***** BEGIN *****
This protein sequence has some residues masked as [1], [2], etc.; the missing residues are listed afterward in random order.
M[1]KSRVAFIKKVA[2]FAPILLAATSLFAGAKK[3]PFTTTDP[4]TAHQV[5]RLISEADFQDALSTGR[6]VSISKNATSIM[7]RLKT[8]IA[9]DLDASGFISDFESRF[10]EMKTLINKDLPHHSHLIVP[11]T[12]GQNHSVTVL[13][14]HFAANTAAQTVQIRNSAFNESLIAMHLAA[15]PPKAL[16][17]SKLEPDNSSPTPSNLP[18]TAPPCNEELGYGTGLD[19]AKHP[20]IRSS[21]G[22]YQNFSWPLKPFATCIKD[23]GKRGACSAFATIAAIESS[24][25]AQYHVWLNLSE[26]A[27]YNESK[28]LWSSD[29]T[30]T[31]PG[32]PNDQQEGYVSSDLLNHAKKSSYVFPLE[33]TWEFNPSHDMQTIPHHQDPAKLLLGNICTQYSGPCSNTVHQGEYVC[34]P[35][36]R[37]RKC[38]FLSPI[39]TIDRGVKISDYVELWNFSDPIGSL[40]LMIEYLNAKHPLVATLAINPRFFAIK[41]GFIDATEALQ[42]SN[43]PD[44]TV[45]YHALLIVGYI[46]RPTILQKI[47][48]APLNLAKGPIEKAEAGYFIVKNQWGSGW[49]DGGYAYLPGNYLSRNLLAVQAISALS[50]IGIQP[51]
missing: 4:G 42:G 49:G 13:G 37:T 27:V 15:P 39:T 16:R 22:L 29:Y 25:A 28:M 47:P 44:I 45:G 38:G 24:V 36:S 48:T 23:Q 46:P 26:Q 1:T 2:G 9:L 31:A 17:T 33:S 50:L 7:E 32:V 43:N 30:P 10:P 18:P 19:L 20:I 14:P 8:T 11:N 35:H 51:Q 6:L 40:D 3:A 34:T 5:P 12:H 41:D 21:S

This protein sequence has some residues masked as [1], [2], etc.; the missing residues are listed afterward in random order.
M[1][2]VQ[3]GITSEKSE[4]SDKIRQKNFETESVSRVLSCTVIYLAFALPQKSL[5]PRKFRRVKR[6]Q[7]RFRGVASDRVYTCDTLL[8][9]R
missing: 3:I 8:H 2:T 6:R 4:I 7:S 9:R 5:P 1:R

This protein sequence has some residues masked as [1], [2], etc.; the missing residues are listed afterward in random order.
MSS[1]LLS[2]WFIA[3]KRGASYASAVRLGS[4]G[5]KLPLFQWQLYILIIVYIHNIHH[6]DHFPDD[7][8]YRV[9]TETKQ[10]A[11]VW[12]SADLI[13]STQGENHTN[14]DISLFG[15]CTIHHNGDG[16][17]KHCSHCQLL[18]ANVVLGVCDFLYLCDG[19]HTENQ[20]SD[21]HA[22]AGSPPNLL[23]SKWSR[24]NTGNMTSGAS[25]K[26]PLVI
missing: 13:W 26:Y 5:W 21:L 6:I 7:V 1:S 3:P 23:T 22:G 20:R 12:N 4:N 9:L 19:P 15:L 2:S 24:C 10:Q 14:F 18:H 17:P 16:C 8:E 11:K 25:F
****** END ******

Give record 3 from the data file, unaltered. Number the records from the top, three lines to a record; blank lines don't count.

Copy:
This protein sequence has some residues masked as [1], [2], etc.; the missing residues are listed afterward in random order.
MSS[1]LLS[2]WFIA[3]KRGASYASAVRLGS[4]G[5]KLPLFQWQLYILIIVYIHNIHH[6]DHFPDD[7][8]YRV[9]TETKQ[10]A[11]VW[12]SADLI[13]STQGENHTN[14]DISLFG[15]CTIHHNGDG[16][17]KHCSHCQLL[18]ANVVLGVCDFLYLCDG[19]HTENQ[20]SD[21]HA[22]AGSPPNLL[23]SKWSR[24]NTGNMTSGAS[25]K[26]PLVI
missing: 13:W 26:Y 5:W 21:L 6:I 7:V 1:S 3:P 23:T 22:G 20:R 12:N 4:N 9:L 19:P 15:L 2:S 24:C 10:Q 14:F 18:H 17:P 16:C 8:E 11:K 25:F